S Topdag, A Aslaner, I Ozaydin, B Yazici
cystic thymoma, mass, visceral mediastinum
S Topdag, A Aslaner, I Ozaydin, B Yazici. Cystic Thymoma In Visceral Mediastinum: A Case Report. The Internet Journal of Surgery. 2004 Volume 7 Number 1.
We present a rare case of thymoma that developed entirely in the visceral mediastinum. A 50-year-old man was referred to our hospital with a mediastinal mass. The mass was located in the visceral compartment of Shields' mediastinal classification. Intraoperative pathologic evaluation revealed as cystic thymoma. Total thymectomy was performed. The postoperative course was uncomplicated and the patient received no postoperative adjuvant radiotherapy.
Thymoma is the most common primary neoplasm of the anterior mediastinum, although it can also arise in other locations: the neck, the middle or posterior mediastinum, the lung, and the pleural cavity (1). It forms 20-30% of mediastinal masses in adults (1). Ectopic thymomas are considered to arise from distributed thymic tissues and as a result of failure to migrate into the anterosuperior mediastinum. (2). Despite complete resection, noninvasive thymoma may recur postoperatively. Therefore, extended thymectomy should be undertaken in all patients with noninvasive thymoma. Most of the patients were diagnosed while investigating myasthenia gravis or symptoms of pressure on neigbouring organs (3). Thymomas are histologicallysubdivided in four subgroups: lymphocytic, epithelial, spindle and mixed.(4) This Lattes-Bernatz classification is not associated with prognosis. Most part of thymomas are encapsulated; however invasion to neigbouring organs is seen at 20%. Encapsulated thymomas must be considered as benign. Extended thymectomies have to be performed to all thymomas. The most important prognostic factor is the presence of invasion.
A 50-year-old man presented cough and fever for a week. On plain chest roentgenograms, a mass at left hilar region was seen. Contrast-enhanced CT revealed a solitary, lobulated and nonenhancing mass, 10 cm in maximum diameter (10x8x6cm), near the left atrium and ventricule. Magnetic resonance (MR) imaging revealed a lobulated, well defined cystic mass located into the anterior mediastinum. The mass started from upper mediastinum and continued 4 cm inferior to the carina (Figure 1).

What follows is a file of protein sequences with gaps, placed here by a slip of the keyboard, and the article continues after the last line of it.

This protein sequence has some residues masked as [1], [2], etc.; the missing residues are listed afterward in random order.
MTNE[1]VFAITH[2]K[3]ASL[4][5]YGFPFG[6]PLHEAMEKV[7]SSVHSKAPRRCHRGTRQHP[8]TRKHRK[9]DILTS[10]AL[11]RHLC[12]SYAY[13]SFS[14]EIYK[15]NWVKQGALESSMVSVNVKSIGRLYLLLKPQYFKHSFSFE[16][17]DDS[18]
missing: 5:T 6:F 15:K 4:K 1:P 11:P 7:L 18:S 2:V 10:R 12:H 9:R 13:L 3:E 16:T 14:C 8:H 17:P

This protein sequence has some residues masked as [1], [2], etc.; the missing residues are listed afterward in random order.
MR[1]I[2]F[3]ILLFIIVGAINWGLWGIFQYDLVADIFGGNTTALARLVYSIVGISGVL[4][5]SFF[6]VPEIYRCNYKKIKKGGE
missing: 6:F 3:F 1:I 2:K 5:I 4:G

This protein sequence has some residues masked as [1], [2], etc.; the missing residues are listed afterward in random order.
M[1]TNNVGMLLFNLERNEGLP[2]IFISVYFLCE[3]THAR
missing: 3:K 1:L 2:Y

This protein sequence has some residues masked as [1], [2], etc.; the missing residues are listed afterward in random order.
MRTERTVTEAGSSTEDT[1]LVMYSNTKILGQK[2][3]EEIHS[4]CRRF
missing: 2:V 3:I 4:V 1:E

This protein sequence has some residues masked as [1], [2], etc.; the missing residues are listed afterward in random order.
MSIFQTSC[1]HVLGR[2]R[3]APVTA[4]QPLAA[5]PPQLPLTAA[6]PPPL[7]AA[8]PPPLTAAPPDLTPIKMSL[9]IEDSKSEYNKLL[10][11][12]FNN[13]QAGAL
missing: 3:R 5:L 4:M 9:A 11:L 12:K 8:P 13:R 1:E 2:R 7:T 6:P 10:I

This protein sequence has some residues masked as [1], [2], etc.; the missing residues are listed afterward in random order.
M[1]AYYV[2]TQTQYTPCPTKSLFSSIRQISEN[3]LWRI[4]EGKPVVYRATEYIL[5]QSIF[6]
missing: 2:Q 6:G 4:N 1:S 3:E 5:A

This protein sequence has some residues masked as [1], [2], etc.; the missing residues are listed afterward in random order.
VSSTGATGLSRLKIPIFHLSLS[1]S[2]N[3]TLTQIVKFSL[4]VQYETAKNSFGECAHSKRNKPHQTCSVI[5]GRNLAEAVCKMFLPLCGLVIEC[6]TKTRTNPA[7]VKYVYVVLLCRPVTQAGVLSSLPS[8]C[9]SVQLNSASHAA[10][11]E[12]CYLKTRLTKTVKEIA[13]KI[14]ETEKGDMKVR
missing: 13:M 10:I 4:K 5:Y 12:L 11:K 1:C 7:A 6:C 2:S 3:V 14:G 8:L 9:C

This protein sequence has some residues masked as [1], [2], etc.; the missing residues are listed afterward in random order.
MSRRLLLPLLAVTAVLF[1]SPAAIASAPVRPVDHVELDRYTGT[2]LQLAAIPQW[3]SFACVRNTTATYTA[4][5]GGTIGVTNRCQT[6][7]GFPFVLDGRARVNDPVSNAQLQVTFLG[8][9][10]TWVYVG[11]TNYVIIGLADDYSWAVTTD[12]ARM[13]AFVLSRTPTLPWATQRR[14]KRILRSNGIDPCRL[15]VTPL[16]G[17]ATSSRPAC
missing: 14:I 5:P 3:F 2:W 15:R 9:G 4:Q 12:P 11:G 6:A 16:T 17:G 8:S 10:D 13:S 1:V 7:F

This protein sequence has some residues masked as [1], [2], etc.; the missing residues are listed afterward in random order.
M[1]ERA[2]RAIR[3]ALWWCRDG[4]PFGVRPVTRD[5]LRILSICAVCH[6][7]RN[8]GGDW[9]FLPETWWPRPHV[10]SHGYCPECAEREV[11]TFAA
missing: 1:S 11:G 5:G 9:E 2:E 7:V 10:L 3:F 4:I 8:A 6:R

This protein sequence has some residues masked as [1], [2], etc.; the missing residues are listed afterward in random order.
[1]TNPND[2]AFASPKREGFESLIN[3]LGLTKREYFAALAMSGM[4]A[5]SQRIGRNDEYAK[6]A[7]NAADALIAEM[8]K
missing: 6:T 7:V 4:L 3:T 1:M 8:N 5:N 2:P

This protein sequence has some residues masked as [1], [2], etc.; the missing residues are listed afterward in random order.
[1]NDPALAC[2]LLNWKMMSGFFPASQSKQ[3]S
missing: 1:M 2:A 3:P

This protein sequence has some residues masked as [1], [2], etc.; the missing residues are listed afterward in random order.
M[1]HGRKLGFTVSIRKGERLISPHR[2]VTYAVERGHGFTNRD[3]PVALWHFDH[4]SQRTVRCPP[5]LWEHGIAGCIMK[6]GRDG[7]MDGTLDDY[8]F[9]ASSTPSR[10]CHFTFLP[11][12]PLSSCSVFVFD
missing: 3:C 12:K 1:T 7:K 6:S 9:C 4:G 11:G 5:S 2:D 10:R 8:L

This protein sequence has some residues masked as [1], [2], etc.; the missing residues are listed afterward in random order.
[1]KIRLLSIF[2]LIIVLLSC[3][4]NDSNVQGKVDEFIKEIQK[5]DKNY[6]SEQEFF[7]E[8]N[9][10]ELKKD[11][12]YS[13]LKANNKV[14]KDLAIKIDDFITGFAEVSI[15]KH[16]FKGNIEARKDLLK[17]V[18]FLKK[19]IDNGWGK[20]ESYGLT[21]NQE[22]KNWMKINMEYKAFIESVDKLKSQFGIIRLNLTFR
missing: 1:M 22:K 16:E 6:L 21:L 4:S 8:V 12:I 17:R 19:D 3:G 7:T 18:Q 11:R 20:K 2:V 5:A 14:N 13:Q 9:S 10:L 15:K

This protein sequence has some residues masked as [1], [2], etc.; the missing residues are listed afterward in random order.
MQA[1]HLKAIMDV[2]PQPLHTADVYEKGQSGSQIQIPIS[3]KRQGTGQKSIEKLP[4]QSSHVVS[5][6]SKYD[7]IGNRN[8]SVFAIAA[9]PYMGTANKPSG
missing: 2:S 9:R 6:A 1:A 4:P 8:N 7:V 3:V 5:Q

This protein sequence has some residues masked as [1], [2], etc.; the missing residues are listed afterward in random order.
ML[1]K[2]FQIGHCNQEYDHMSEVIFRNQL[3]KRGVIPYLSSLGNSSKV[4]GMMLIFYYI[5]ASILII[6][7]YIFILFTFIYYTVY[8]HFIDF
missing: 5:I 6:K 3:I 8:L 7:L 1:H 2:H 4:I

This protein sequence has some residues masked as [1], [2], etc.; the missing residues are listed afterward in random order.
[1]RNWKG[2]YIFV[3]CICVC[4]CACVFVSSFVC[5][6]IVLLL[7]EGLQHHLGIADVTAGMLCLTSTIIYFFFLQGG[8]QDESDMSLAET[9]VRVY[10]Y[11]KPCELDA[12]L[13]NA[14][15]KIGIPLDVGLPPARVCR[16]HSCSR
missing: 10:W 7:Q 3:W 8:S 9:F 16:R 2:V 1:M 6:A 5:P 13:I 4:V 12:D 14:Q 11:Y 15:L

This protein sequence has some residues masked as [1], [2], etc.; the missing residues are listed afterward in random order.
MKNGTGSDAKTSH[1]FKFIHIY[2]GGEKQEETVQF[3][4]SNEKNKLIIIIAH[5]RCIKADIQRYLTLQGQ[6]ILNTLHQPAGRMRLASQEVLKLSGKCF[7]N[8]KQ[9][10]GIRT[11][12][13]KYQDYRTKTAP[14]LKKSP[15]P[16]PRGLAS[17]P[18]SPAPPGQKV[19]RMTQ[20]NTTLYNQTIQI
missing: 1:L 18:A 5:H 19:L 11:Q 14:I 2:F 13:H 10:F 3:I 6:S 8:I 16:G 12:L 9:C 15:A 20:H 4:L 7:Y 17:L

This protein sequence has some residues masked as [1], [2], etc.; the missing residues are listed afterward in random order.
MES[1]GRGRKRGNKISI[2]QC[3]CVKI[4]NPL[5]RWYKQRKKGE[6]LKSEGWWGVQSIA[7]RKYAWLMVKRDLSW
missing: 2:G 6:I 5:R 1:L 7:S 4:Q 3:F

Physical examination and laboratory work-up were within normal limits. Needle biopsy revealed cystic fluid material, epithelial cells were not seen. We undertook surgical exploration. Anterior thoracotomy was performed. The tumor was localized below innominate vein. Separation of superior vena cava and the aota and retraction of the right main pulmonary artery inferiorly, exposed the tumor (10x8x6cm) which was solid, encapsulated and easily extracted.
An adjacent mass neigbouring left atrium and left ventricle with cystic and solid components was detected. And resected. Histopathological examination of the resected specimen revealed a thymoma stage I, with cystic appearence (Figure 2) (the classification of Masaoka) (5). The postoperative course was uncomplicated.
The mediastimun is tightly packed with intertwined organs and conduits. Shields' -3-compartment model is the most accurate anatomic representation of the mediastinum, which consists of an anterior compartment, a visceral compartment, and the bilateral paravertebral sulci. The visceral compartment of Shields' mediastinal classification contains the heart, pericardium, and the major vessels leaving and entering this organ; the trachea and main bronchi; lymph nodes (paratracheal and tracheobronchial); and the phrenic and vagus nerves. Thymic lesions are classically found in the anterior compartment. Rarely, ectopic thymic tissue is present in the retroinnominate vein area (6). Ectopic thymomas are considered to arise from distributed thymic tissues as a result of failure to migrate into the anterosuperior mediastinum (4). Exceptionally, thymic tissue can be found with visceral, middle mediastinum, asinous observation. To our knowledge, middle mediastinal thymoma at the paracardiac region has previously been reported in only one case in the literature (4).
Most of the ectopic thymomas are detected by chest roentgenogram during a routine medical check-up in asymptomatic patients. Thirty % to 60% of these patients with thymoma may have myasthenia gravis.
Neddle biopsy is preferred for small and well-delineated lesions that on CT examination appear to be amenable to complete resection. Indeed in certain tumors, such as thymomas, cells shed from the tumor might implant in the adjacent mediastinal structures. Thymomas appear to have malignant potential. The overall rate of recurrence of thymoma is approximately 20%.
In a study of Morrissey et al, mediastinal biopsies with fine aspiration needles and allowed to differentiate thymoma from lymphoma (7). Encapsulation and resectability of thymoma is associated with good prognosis. Complete surgical resection is the cornerstone of curative therapy for encapsulated thymomas. For patients with encapsulated (stage I) thymoma, the role of adjuvant radiation therapy has not been evidenced (8).
Despite complete resection, noninvasive thymoma may recur postoperatively. Extended thymectomy, including the mediastinal adipose tissue and the retroinnominate vein area, should be undertaken in all patients with noninvasive thymoma.
In conclusion; thymomas should be considered in the differential diagnosis of masses at visceral mediastinum.
Sabri TOPDAG MD, Gogus Cerrahi Anabilim Dali Düzce Tip Fakültesi Düzce/TÜRKIYE Fax:+90-380-5414105 Tel: +90-380-5414107 e-mail: email@example.com